Irish Protestant School Funds Defended

There has been a fresh development in an ongoing funding battle for Protestant schools in the Irish Republic.

The DUP Deputy Leader Nigel Dodds (pictured) has this week promised to express to the Irish Government in the "strongest possible" terms the views of concerned parents from Protestant schools in the Republic facing budget cuts.

"I don't think there can be any doubt over the level of real concerns and worry these parents are facing," Mr Dodds said, after meeting a delegation from the Southern Protestant Alliance at Stormont.

Mr Dodds said he shared the parents' views that the cuts to grants paid to Protestant post-primary schools in the Republic were "discriminatory".

Last October, in an address to the Dublin and Glendalough Diocesan Synod, the Protestant Archbishop of Dublin Dr John Neill strongly criticised last year's Budget decision to remove certain funding from Protestant Schools and cut their teacher entitlement.

Dr Neill said he believed the decision was not a financial consideration but an "unjust" and "doctrinaire" strike at the sector.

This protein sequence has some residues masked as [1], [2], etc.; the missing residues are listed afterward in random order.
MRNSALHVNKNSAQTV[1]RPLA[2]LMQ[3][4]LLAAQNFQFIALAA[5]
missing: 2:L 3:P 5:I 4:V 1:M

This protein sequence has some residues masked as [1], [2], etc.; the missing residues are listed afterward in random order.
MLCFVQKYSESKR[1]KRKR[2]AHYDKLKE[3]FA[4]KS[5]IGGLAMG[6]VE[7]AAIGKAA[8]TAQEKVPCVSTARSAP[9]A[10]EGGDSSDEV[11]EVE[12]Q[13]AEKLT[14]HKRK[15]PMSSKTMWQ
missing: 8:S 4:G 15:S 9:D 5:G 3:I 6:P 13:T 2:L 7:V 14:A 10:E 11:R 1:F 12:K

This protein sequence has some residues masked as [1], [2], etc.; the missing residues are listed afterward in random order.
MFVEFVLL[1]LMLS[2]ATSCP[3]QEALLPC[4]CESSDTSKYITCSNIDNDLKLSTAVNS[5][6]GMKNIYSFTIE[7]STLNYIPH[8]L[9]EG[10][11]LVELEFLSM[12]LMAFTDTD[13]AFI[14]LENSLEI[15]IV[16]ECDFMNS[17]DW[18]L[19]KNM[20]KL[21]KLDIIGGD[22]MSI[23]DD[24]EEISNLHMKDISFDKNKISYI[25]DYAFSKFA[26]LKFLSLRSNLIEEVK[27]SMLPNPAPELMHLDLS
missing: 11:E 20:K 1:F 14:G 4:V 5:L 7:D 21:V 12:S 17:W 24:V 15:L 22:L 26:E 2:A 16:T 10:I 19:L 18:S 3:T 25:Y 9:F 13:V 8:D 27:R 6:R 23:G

At the time, the then Minister for Education Batt O'Keeffe said he would meet representatives of Protestant secondary schools to discuss the effects of the cutbacks on them.
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Now, the Democratic Unionist Party's concerns are bring added to the debate: "The fears would appear to be very legitimate, and there is a real fear that some schools could face closure," Mr Dodds said this week.

"While I recognise that this is a matter for the Irish government, I certainly will be raising the matter with Irish officials at the earliest opportunity."

The DUP Assembly Member said his wife and MEP Diane Dodds "may be raising the matter at Brussels to look at human rights and equality issues" surrounding the cuts.

Esmond Gordon, Secretary of Southern Protestant Alliance, described the Stormont meeting as "another major step forward" in their campaign to have the decision reversed.

"We underlined the effect that these cuts will have on Protestant schools in the Republic and on the Protestant ethos," said Mr Gordon.

"We are concerned about the future of Protestant schools in the Republic, and we are worried that some of them will be forced into closure, which would be a disaster."

The group - which said up to half of the 28 post-primary Protestant schools in the Republic could face closure - are planning to meet with the Republic's new Education Minister, Mary Coughlan, in the coming weeks.

See: Education Minister To Meet Protestant Schools

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